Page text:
Last year was a ‘big year’ in New York in terms of new employment laws, and 2016 is shaping up to be just as big – as employers come into compliance with the many new laws, and brace for additional changes to come.
Among the most significant new laws are the series of statutes signed by the Governor in October, which all go into effect next week – January 19, 2016 – and which focus on women’s rights and gender equality. While some of these laws do not break new ground– as they mirror existing federal legislation – they increase penalties, expand the scope of existing laws, and will likely cause the issues of gender equality to be more in the forefront than they were before passage.
Combined with the new minimum wage and an aggressive “employee friendly” agenda by the Governor and the Attorney General, New York employers should stand by and be ready for even greater changes.
In 2015, New York City passed several new laws that have now gone into effect:
Background Checks: The City Council passed both the “Fair Chance Act” (“FCA”) and the “Stop Credit Discrimination in Employment Act”, each of which limit the use of credit checks and criminal background checks in hiring. There are exceptions in each statute, but each also contains significant restrictions as well as requirements for notice to applicants if such checks are used. Now that both laws are in effect, employers need to be mindful of them and the additional reporting requirements which they contain.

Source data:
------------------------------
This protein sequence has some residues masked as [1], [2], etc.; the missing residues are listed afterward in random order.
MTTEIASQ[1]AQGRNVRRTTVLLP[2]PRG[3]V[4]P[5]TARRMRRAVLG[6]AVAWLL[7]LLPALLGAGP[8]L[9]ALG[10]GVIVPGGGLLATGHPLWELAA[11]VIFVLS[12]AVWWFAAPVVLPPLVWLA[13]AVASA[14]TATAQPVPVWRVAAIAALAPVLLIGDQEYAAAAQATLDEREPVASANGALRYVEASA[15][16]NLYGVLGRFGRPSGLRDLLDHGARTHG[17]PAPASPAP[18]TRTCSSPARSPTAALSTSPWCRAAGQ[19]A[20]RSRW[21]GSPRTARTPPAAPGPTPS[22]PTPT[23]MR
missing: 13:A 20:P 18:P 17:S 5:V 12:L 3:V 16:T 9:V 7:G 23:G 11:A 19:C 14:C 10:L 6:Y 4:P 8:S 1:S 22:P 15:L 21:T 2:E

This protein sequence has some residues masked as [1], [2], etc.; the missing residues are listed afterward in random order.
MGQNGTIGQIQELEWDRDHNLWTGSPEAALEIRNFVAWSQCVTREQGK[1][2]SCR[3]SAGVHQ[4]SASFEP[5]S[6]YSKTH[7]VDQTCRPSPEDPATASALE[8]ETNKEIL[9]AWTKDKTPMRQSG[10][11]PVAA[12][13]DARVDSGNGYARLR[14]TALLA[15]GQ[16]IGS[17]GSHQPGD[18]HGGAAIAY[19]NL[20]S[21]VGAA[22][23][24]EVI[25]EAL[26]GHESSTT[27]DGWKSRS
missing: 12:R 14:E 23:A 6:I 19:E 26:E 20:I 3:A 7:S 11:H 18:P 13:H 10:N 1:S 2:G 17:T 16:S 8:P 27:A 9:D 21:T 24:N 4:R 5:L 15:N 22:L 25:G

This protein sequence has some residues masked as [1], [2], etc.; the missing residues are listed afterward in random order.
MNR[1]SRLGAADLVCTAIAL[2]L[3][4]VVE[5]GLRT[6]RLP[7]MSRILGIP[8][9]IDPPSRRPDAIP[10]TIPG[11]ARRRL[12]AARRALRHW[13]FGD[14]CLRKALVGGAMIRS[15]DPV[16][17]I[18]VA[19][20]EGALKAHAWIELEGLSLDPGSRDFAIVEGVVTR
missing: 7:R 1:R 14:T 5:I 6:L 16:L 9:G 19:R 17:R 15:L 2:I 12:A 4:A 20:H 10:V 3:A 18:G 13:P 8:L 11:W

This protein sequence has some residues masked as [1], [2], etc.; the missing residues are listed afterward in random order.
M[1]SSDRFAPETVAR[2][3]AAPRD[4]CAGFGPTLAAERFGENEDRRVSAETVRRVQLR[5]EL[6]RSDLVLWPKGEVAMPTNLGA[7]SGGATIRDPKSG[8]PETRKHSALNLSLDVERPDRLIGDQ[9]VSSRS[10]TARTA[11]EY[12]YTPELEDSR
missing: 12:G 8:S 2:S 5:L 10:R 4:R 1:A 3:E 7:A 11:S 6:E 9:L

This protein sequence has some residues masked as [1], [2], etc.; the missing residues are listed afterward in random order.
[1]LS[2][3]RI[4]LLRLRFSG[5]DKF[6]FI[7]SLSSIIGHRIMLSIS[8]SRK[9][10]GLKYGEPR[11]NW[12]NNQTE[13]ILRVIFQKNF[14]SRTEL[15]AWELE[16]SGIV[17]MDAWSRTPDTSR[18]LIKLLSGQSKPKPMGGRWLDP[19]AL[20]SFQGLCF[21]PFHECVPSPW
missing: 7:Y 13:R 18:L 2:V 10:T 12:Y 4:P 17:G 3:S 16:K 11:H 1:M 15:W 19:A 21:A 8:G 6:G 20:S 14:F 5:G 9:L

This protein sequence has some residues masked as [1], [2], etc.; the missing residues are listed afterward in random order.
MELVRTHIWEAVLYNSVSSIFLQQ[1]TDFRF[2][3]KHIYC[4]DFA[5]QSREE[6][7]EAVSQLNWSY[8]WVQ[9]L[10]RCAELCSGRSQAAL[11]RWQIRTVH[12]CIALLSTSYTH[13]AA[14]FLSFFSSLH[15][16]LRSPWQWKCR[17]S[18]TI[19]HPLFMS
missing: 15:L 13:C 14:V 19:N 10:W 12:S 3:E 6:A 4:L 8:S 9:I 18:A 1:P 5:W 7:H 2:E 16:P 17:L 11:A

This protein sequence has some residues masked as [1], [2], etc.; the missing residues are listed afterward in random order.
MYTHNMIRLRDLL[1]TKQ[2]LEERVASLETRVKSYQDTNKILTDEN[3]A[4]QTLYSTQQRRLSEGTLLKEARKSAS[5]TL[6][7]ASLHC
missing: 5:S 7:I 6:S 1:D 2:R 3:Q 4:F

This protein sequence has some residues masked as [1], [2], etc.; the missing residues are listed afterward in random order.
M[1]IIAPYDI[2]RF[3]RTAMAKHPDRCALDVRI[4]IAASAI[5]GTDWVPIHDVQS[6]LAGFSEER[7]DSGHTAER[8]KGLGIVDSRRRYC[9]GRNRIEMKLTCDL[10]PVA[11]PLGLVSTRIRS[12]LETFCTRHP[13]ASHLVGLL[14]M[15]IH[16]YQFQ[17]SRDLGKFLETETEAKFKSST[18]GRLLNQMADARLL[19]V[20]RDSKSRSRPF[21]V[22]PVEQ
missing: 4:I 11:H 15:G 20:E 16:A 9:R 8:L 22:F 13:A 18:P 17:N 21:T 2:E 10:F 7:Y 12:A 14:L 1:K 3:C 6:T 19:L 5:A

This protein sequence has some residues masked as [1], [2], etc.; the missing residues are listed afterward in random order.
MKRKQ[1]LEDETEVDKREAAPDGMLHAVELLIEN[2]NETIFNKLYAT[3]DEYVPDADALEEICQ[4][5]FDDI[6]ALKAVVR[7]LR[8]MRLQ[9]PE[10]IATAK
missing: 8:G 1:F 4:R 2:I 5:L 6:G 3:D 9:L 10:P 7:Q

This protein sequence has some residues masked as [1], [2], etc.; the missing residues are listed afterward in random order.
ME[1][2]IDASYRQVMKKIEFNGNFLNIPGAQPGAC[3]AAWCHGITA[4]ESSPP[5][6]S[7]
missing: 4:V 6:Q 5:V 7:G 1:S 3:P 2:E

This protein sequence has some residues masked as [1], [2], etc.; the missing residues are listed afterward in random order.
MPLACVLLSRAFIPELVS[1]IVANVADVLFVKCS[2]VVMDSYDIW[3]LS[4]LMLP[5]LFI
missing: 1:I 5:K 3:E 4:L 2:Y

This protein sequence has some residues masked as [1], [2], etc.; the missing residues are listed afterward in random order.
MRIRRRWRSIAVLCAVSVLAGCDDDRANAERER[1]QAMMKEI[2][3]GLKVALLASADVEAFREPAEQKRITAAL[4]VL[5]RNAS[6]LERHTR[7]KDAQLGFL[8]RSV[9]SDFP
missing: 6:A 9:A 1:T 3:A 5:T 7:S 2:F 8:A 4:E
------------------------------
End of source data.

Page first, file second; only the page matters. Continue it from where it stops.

A summary of the FCA’s requirements, as described by the City Commission:
“No employer may seek, obtain, or base an adverse employment action on a non-conviction. No employer may seek, obtain, or base an adverse employment action on a criminal conviction until after extending a conditional offer of employment. After a conditional offer of employment, an employer can only withdraw the offer after evaluating the applicant under Article 23-A and finding that the applicant’s conviction history poses a direct relationship or unreasonable risk… Consistent with Article 23-A, an employer’s focus must instead be on an applicant’s qualifications. Also, solicitations, advertisements, and publications for employment cannot mention criminal history.”
The City Commission has also publicized sample forms which you can use to comply.
You should not be confused by the sample forms and understand you are not required by law to use the proposed forms. However, if you develop your own forms, your forms should comply with the requirements of the proposed forms. Employers are required by the law to send the required pre-action and post-action notices, but those notices can be sent via a form or letter which you design.
Many employers are just coming to grips with the reality of these new statutes, and are getting the first legal letters and threats of litigation from disappointed job applicants. Going forward, all New York employers must recognize that a nuanced approach to background checks and job offers is now a necessity.
New Protections for Employees
New York State is at the forefront of gender equality, having enacted a number of new laws in 2015. All of these new laws go into effect on January 19, 2016.
- The “Protect Women from Pregnancy Discrimination Law” – As indicated by its name, this statute, much like the City’s Pregnancy Fairness Act, mandates that employers engage in an interactive process and consider individualized accommodations for any pregnancy or ‘pregnancy – related’ condition. Thus, all New York employers must now be aware that the old rules no longer apply, and that you cannot have a policy saying ‘no light duty’ or once you cannot lift, you must take a leave.